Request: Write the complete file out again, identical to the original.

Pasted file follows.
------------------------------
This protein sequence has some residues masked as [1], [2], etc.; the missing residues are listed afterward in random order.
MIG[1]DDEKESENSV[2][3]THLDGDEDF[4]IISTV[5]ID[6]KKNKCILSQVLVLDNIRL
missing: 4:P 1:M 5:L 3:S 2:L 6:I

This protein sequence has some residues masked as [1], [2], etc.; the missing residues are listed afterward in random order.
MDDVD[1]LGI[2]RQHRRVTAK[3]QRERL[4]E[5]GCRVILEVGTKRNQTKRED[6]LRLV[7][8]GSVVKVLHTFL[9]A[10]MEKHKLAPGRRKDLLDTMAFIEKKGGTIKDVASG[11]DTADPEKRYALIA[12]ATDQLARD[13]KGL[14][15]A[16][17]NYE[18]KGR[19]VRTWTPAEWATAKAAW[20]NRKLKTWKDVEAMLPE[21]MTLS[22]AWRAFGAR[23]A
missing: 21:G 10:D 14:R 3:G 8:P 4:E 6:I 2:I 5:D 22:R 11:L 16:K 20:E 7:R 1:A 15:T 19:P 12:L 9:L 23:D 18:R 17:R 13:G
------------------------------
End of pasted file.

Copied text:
This protein sequence has some residues masked as [1], [2], etc.; the missing residues are listed afterward in random order.
MIG[1]DDEKESENSV[2][3]THLDGDEDF[4]IISTV[5]ID[6]KKNKCILSQVLVLDNIRL
missing: 4:P 1:M 5:L 3:S 2:L 6:I

This protein sequence has some residues masked as [1], [2], etc.; the missing residues are listed afterward in random order.
MDDVD[1]LGI[2]RQHRRVTAK[3]QRERL[4]E[5]GCRVILEVGTKRNQTKRED[6]LRLV[7][8]GSVVKVLHTFL[9]A[10]MEKHKLAPGRRKDLLDTMAFIEKKGGTIKDVASG[11]DTADPEKRYALIA[12]ATDQLARD[13]KGL[14][15]A[16][17]NYE[18]KGR[19]VRTWTPAEWATAKAAW[20]NRKLKTWKDVEAMLPE[21]MTLS[22]AWRAFGAR[23]A
missing: 21:G 10:D 14:R 3:G 8:P 4:E 6:I 2:I 5:D 22:R 11:L 16:K 20:E 7:R 1:A 15:T 19:P 12:L 9:L 23:D 18:R 17:R 13:G